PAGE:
- Firms, finance and innovation: Anglo-Saxon finance comes to Europe
- Number of pages
- Amsterdam: University of Amsterdam, Department of Economics
- Document type
- Working paper
- Faculty of Economics and Business (FEB)
- Amsterdam School of Economics Research Institute (ASE-RI)
The 'invisible' hand of the market allocates production factors according to consumer preferences and supply conditions. Allocation is also shaped by financial markets and the extent to which they allow entry. Market competition is often depicted as a blind force, but competition for innovation depends critically on how views on investment projects are shaped. Are they mainly driven by collective opinion, or does private valuation prevail? Firms that pursue identical strategies offer neither employees nor investors much choice, while diversity stimulates innovation. The financial and governance revolution of the 1980s reshaped US business by facilitating entry, which forced incumbent firms to focus. Anglo-Saxon finance spread to continental Europe in the late 1990s through a rise of private equity and securitized products. However, continental Europe has yet lacked the ascent of entrepreneurship that was characteristic of Anglo Saxon countries. Collective opinion came to prevail in financial markets, which entailed the credit crisis of the new millennium. The paper discusses how shocks caused by market sentiments affect market and bank based financial systems.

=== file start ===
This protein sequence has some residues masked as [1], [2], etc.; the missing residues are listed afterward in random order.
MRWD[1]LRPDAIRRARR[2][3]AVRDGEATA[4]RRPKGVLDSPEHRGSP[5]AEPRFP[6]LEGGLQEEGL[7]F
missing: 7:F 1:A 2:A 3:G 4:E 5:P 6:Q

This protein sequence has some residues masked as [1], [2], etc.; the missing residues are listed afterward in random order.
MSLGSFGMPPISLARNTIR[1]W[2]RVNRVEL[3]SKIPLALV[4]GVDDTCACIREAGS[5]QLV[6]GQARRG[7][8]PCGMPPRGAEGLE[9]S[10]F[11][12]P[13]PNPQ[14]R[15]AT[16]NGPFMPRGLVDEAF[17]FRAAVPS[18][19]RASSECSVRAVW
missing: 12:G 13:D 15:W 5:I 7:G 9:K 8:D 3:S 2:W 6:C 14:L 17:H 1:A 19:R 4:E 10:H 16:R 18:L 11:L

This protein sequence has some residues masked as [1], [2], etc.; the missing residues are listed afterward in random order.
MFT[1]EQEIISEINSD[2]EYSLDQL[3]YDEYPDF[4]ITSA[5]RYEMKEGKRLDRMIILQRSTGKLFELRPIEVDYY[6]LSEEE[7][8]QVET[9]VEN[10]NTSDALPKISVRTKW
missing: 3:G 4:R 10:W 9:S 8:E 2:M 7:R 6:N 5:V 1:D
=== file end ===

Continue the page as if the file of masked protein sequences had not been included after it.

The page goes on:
- April 2008; revised version, March 2010
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